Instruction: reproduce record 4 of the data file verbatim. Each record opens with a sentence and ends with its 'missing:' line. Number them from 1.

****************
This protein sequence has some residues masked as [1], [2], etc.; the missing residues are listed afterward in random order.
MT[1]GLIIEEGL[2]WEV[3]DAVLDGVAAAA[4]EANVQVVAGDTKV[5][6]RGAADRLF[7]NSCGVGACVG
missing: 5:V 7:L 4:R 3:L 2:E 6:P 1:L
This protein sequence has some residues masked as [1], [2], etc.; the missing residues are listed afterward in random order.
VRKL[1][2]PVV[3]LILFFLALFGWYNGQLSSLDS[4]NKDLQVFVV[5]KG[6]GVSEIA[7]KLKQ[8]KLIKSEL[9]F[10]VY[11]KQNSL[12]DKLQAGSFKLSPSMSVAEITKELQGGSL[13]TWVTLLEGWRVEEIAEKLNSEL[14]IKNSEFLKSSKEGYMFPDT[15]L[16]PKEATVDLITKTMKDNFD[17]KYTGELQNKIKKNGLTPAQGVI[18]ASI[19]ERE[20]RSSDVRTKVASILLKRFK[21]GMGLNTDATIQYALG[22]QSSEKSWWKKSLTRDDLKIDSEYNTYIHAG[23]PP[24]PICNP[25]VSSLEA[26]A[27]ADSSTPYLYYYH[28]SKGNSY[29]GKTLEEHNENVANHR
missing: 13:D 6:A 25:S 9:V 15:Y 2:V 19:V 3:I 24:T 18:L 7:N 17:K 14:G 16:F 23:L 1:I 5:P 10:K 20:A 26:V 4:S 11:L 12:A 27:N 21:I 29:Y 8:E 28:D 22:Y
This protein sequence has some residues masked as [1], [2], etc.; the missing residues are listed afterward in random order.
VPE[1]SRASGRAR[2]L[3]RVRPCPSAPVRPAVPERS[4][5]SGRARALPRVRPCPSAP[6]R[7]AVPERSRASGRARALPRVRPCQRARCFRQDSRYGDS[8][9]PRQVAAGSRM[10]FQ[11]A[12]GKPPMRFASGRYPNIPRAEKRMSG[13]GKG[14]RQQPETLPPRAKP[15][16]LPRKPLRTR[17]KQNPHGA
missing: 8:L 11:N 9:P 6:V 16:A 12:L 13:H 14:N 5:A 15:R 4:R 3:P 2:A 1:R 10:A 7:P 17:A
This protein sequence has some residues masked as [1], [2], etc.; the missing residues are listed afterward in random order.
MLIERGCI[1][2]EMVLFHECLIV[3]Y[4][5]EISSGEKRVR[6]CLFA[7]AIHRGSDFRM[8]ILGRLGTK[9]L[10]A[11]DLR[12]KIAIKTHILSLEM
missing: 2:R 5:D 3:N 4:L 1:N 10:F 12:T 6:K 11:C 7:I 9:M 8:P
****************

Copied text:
This protein sequence has some residues masked as [1], [2], etc.; the missing residues are listed afterward in random order.
MLIERGCI[1][2]EMVLFHECLIV[3]Y[4][5]EISSGEKRVR[6]CLFA[7]AIHRGSDFRM[8]ILGRLGTK[9]L[10]A[11]DLR[12]KIAIKTHILSLEM
missing: 2:R 5:D 3:N 4:L 1:N 10:F 12:T 6:K 11:C 7:I 9:M 8:P